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Re: A question - use 301 instead of 406?

From: Pierre-Antoine Champin <swlists-040405@champin.net>
Date: Wed, 24 Mar 2010 09:06:46 +0100
Message-ID: <4BA9C816.1030701@champin.net>
To: Hugh Glaser <hg@ecs.soton.ac.uk>
CC: Linking Open Data <public-lod@w3.org>
Hi Hugh,

interesting suggestion; I have also been frustrated with dbpedia URIs in
the adress bar, which you have to (or forget to) change when you want to
feed them to an RDF agent...

However, 406 seems to be the most appropriate answer to give. Falling
back to 301 in too many different situations for the sake of forgiveness
is muddling the waters, IMHO...

I propose a middle way: the HTTP RFC [1] reads, regarding 406 responses:

> Unless it was a HEAD request, the response SHOULD include an entity
> containing a list of available entity characteristics and location(s)
> from which the user or user agent can choose the one most
> appropriate.

As a matter of fact, http://www.w3.org/ complies with this
recommandation (try to request it for image/svg, for example). It gives
you a page with alternative representations.

I think this would be a good principle for linked data as well, as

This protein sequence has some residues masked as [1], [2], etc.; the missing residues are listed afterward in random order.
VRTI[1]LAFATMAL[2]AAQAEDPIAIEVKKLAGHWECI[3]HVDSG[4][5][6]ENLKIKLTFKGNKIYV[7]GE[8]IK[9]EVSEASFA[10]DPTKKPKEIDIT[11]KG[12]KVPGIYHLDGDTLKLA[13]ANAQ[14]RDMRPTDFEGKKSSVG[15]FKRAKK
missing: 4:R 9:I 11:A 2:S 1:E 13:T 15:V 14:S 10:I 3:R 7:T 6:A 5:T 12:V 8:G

linked data relies heavily on Conneg. Note that if you request RDF for
http://foo/bar.html, the server could reply with 406, but include an
entity in RDF explaining where you can find other representations...
Your agent could then interpret that and fetch the new URI.


[1] http://www.w3.org/Protocols/rfc2616/rfc2616-sec10.html#sec10.4.7

On 23/03/2010 23:50, Hugh Glaser wrote:
> I am not sure I even dare ask this, but here goes. (This is prompted
> by a real application implementation - it is not just a 
> hypothetical.)
> Assuming that we are in the usual situation of http://foo/bar doing a
> 303 to http://foo/bar.rdf when it gets a Accept: application/rdf+xml
> http://foo/bar what should a server do when it gets a request for 
> Accept: application/rdf+xml http://foo/bar.html ?
> OK, the answer is 406.
> But is this compatible with the principle of being as forgiving as
> possible as a server?
> I think it is clear what the agent wanted: Accept:
> application/rdf+xml http://foo/bar it is just that somehow the wrong
> URI got into the system.
> I know I have made the mistake of for example copying a dbpedia URI
> from the address bar when I was looking for the LD URI, and ended up
> wondering for a moment why Accept: application/rdf+xml
> http://dbpedia.org/page/Tim_Berners-Lee gives me a 406 before I
> remember I need to right click on the About and copy the link.
> That's OK if all that happens is I use the wrong URI straight away. 
> But what happens if I then enter it into a form that requires a LD
> URI, and then perhaps goes into a DB, and becomes a small part of a
> later process? Simply put, the process will fail maybe years later,
> and the possibility and knowledge to fix it will be long gone.
> Maybe the form validation is substandard, but I can see this as a
> situation that will recur a lot, because the root cause is that the